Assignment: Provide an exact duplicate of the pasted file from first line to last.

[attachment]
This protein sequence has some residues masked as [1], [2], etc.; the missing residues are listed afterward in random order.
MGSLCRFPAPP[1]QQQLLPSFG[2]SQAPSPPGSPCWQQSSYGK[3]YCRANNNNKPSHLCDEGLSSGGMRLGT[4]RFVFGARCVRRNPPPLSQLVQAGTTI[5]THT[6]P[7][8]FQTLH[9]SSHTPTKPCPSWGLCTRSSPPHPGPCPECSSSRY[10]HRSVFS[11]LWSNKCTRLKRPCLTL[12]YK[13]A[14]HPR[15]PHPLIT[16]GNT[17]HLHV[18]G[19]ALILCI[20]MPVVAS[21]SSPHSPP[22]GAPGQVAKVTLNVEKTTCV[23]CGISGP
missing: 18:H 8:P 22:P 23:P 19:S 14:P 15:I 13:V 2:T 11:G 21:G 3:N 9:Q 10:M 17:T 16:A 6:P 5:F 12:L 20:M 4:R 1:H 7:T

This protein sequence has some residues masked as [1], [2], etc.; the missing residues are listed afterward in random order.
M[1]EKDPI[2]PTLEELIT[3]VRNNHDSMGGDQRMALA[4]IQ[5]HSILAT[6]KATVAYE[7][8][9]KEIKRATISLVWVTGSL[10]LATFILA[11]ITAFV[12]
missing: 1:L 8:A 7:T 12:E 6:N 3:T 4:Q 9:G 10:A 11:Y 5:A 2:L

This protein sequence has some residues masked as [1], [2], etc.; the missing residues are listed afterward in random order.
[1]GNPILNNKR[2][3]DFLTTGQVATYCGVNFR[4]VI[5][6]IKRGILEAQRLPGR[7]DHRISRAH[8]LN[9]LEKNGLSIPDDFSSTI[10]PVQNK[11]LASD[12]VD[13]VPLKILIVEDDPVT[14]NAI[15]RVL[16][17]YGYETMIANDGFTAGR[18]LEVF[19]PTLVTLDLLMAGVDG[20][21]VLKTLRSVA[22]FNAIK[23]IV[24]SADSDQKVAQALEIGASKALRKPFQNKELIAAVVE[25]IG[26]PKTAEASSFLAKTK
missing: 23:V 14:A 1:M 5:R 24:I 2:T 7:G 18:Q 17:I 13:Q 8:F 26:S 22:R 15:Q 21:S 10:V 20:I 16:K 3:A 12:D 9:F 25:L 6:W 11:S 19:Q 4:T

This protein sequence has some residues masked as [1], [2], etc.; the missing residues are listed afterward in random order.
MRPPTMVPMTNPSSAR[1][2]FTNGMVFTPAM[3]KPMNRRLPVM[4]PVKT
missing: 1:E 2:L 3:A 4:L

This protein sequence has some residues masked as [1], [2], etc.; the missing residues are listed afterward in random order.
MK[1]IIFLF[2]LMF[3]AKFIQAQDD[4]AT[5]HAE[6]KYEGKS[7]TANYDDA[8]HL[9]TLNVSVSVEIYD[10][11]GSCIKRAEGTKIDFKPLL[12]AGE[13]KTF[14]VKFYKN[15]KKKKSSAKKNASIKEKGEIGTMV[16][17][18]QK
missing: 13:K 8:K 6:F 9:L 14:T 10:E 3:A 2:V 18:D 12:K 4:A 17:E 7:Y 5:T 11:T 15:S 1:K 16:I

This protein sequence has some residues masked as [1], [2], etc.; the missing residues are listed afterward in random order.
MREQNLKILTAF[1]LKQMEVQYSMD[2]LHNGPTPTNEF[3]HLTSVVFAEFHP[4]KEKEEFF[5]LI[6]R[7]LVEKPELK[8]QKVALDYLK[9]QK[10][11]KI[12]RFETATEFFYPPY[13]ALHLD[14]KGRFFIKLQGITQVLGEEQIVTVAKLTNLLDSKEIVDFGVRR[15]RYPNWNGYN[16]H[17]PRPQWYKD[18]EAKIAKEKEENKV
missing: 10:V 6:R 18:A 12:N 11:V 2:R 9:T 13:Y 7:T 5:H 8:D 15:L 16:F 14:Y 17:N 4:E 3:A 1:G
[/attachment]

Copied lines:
This protein sequence has some residues masked as [1], [2], etc.; the missing residues are listed afterward in random order.
MGSLCRFPAPP[1]QQQLLPSFG[2]SQAPSPPGSPCWQQSSYGK[3]YCRANNNNKPSHLCDEGLSSGGMRLGT[4]RFVFGARCVRRNPPPLSQLVQAGTTI[5]THT[6]P[7][8]FQTLH[9]SSHTPTKPCPSWGLCTRSSPPHPGPCPECSSSRY[10]HRSVFS[11]LWSNKCTRLKRPCLTL[12]YK[13]A[14]HPR[15]PHPLIT[16]GNT[17]HLHV[18]G[19]ALILCI[20]MPVVAS[21]SSPHSPP[22]GAPGQVAKVTLNVEKTTCV[23]CGISGP
missing: 18:H 8:P 22:P 23:P 19:S 14:P 15:I 13:V 2:T 11:G 21:G 3:N 9:Q 10:M 17:T 16:A 6:P 5:F 12:L 20:M 4:R 1:H 7:T

This protein sequence has some residues masked as [1], [2], etc.; the missing residues are listed afterward in random order.
M[1]EKDPI[2]PTLEELIT[3]VRNNHDSMGGDQRMALA[4]IQ[5]HSILAT[6]KATVAYE[7][8][9]KEIKRATISLVWVTGSL[10]LATFILA[11]ITAFV[12]
missing: 1:L 8:A 7:T 12:E 6:N 3:T 4:Q 9:G 10:A 11:Y 5:A 2:L

This protein sequence has some residues masked as [1], [2], etc.; the missing residues are listed afterward in random order.
[1]GNPILNNKR[2][3]DFLTTGQVATYCGVNFR[4]VI[5][6]IKRGILEAQRLPGR[7]DHRISRAH[8]LN[9]LEKNGLSIPDDFSSTI[10]PVQNK[11]LASD[12]VD[13]VPLKILIVEDDPVT[14]NAI[15]RVL[16][17]YGYETMIANDGFTAGR[18]LEVF[19]PTLVTLDLLMAGVDG[20][21]VLKTLRSVA[22]FNAIK[23]IV[24]SADSDQKVAQALEIGASKALRKPFQNKELIAAVVE[25]IG[26]PKTAEASSFLAKTK
missing: 23:V 14:A 1:M 5:R 24:I 2:T 7:G 18:Q 17:I 13:Q 8:F 26:S 22:R 15:Q 21:S 10:V 20:I 16:K 3:A 12:D 9:F 25:L 6:W 11:S 19:Q 4:T

This protein sequence has some residues masked as [1], [2], etc.; the missing residues are listed afterward in random order.
MRPPTMVPMTNPSSAR[1][2]FTNGMVFTPAM[3]KPMNRRLPVM[4]PVKT
missing: 1:E 2:L 3:A 4:L

This protein sequence has some residues masked as [1], [2], etc.; the missing residues are listed afterward in random order.
MK[1]IIFLF[2]LMF[3]AKFIQAQDD[4]AT[5]HAE[6]KYEGKS[7]TANYDDA[8]HL[9]TLNVSVSVEIYD[10][11]GSCIKRAEGTKIDFKPLL[12]AGE[13]KTF[14]VKFYKN[15]KKKKSSAKKNASIKEKGEIGTMV[16][17][18]QK
missing: 13:K 8:K 6:F 9:L 14:T 10:E 3:A 2:V 18:D 12:K 4:A 17:E 7:Y 5:T 11:T 15:S 1:K 16:I

This protein sequence has some residues masked as [1], [2], etc.; the missing residues are listed afterward in random order.
MREQNLKILTAF[1]LKQMEVQYSMD[2]LHNGPTPTNEF[3]HLTSVVFAEFHP[4]KEKEEFF[5]LI[6]R[7]LVEKPELK[8]QKVALDYLK[9]QK[10][11]KI[12]RFETATEFFYPPY[13]ALHLD[14]KGRFFIKLQGITQVLGEEQIVTVAKLTNLLDSKEIVDFGVRR[15]RYPNWNGYN[16]H[17]PRPQWYKD[18]EAKIAKEKEENKV
missing: 10:V 6:R 18:A 12:N 11:V 2:R 9:T 13:Y 7:T 5:H 8:D 15:L 16:F 14:Y 17:N 4:E 3:A 1:G